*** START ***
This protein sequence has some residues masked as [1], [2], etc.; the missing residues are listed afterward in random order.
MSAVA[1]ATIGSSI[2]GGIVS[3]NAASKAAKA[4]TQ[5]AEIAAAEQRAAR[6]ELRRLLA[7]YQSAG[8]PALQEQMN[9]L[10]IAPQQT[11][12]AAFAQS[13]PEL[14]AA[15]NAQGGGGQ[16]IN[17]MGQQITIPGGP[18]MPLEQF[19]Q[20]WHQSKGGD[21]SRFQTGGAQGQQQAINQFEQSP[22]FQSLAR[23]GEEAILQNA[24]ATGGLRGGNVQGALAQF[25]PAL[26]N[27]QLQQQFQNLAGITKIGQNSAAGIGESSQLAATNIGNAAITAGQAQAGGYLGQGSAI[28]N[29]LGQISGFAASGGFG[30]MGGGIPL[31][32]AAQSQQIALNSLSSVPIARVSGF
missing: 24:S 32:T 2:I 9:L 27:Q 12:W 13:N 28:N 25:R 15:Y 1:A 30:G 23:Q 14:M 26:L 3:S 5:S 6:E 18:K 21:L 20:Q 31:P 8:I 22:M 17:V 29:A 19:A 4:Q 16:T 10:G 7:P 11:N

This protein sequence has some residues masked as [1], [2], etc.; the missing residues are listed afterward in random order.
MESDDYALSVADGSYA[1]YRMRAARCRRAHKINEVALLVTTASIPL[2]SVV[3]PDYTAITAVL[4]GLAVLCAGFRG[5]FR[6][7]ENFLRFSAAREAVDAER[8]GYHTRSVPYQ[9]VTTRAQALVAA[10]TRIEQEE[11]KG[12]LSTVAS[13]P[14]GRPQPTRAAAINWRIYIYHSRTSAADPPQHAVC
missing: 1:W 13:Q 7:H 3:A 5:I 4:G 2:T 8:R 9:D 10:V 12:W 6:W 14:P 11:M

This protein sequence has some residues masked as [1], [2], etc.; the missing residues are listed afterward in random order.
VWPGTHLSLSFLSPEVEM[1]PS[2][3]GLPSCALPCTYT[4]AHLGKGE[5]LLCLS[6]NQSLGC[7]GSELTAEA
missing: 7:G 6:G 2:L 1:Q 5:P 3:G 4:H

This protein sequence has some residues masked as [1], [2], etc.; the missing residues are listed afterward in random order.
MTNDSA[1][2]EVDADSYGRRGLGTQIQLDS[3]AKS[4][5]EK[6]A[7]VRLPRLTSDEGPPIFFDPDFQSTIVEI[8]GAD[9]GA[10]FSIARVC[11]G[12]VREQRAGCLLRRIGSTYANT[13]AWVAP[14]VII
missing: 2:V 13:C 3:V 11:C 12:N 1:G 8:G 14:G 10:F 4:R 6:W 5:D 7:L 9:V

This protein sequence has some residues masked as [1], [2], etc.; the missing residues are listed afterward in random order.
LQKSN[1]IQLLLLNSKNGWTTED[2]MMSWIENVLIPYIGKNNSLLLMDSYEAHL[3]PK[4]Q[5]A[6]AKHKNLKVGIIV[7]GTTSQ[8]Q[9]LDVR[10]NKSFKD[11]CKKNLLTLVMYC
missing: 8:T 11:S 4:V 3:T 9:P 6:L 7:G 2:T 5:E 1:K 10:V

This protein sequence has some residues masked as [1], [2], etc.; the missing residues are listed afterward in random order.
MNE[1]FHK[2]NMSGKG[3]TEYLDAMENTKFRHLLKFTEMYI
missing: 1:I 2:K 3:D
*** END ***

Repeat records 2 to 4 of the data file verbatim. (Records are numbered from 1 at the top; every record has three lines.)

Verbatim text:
This protein sequence has some residues masked as [1], [2], etc.; the missing residues are listed afterward in random order.
MESDDYALSVADGSYA[1]YRMRAARCRRAHKINEVALLVTTASIPL[2]SVV[3]PDYTAITAVL[4]GLAVLCAGFRG[5]FR[6][7]ENFLRFSAAREAVDAER[8]GYHTRSVPYQ[9]VTTRAQALVAA[10]TRIEQEE[11]KG[12]LSTVAS[13]P[14]GRPQPTRAAAINWRIYIYHSRTSAADPPQHAVC
missing: 1:W 13:Q 7:H 3:A 5:I 4:G 2:T 8:R 9:D 10:V 12:W 6:W 14:P 11:M

This protein sequence has some residues masked as [1], [2], etc.; the missing residues are listed afterward in random order.
VWPGTHLSLSFLSPEVEM[1]PS[2][3]GLPSCALPCTYT[4]AHLGKGE[5]LLCLS[6]NQSLGC[7]GSELTAEA
missing: 7:G 6:G 2:L 1:Q 5:P 3:G 4:H

This protein sequence has some residues masked as [1], [2], etc.; the missing residues are listed afterward in random order.
MTNDSA[1][2]EVDADSYGRRGLGTQIQLDS[3]AKS[4][5]EK[6]A[7]VRLPRLTSDEGPPIFFDPDFQSTIVEI[8]GAD[9]GA[10]FSIARVC[11]G[12]VREQRAGCLLRRIGSTYANT[13]AWVAP[14]VII
missing: 2:V 13:C 3:V 11:C 12:N 1:G 8:G 14:G 10:F 4:R 6:W 5:D 7:L 9:V